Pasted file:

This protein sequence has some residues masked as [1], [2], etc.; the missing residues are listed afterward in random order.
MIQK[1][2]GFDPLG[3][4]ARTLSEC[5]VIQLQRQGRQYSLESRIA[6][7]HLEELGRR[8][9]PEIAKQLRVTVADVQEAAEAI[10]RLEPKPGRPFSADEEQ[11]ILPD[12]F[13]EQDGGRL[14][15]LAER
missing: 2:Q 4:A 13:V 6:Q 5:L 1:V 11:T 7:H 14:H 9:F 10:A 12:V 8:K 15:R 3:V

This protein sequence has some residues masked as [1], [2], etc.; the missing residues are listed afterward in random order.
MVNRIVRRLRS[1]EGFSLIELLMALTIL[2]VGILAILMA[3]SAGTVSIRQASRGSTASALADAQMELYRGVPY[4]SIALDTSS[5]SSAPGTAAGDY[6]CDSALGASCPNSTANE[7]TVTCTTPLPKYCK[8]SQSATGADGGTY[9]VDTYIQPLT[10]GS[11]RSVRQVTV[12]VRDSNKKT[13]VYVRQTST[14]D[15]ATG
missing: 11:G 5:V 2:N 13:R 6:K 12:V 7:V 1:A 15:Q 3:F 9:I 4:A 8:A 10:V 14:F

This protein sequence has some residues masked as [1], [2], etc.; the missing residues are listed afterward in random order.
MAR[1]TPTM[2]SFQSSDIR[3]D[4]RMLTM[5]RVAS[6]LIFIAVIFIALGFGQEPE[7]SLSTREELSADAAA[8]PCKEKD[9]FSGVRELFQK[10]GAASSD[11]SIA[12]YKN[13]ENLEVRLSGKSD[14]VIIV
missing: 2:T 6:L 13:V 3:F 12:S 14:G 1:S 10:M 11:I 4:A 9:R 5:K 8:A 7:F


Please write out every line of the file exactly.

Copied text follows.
This protein sequence has some residues masked as [1], [2], etc.; the missing residues are listed afterward in random order.
MIQK[1][2]GFDPLG[3][4]ARTLSEC[5]VIQLQRQGRQYSLESRIA[6][7]HLEELGRR[8][9]PEIAKQLRVTVADVQEAAEAI[10]RLEPKPGRPFSADEEQ[11]ILPD[12]F[13]EQDGGRL[14][15]LAER
missing: 2:Q 4:A 13:V 6:Q 5:L 1:V 11:T 7:H 14:H 9:F 10:A 12:V 8:K 15:R 3:V

This protein sequence has some residues masked as [1], [2], etc.; the missing residues are listed afterward in random order.
MVNRIVRRLRS[1]EGFSLIELLMALTIL[2]VGILAILMA[3]SAGTVSIRQASRGSTASALADAQMELYRGVPY[4]SIALDTSS[5]SSAPGTAAGDY[6]CDSALGASCPNSTANE[7]TVTCTTPLPKYCK[8]SQSATGADGGTY[9]VDTYIQPLT[10]GS[11]RSVRQVTV[12]VRDSNKKT[13]VYVRQTST[14]D[15]ATG
missing: 11:G 5:V 2:N 13:R 6:K 12:V 7:V 1:A 15:Q 3:F 9:I 4:A 8:A 10:V 14:F

This protein sequence has some residues masked as [1], [2], etc.; the missing residues are listed afterward in random order.
MAR[1]TPTM[2]SFQSSDIR[3]D[4]RMLTM[5]RVAS[6]LIFIAVIFIALGFGQEPE[7]SLSTREELSADAAA[8]PCKEKD[9]FSGVRELFQK[10]GAASSD[11]SIA[12]YKN[13]ENLEVRLSGKSD[14]VIIV
missing: 2:T 6:L 13:V 3:F 12:S 14:G 1:S 10:M 11:I 4:A 9:R 5:K 8:A 7:F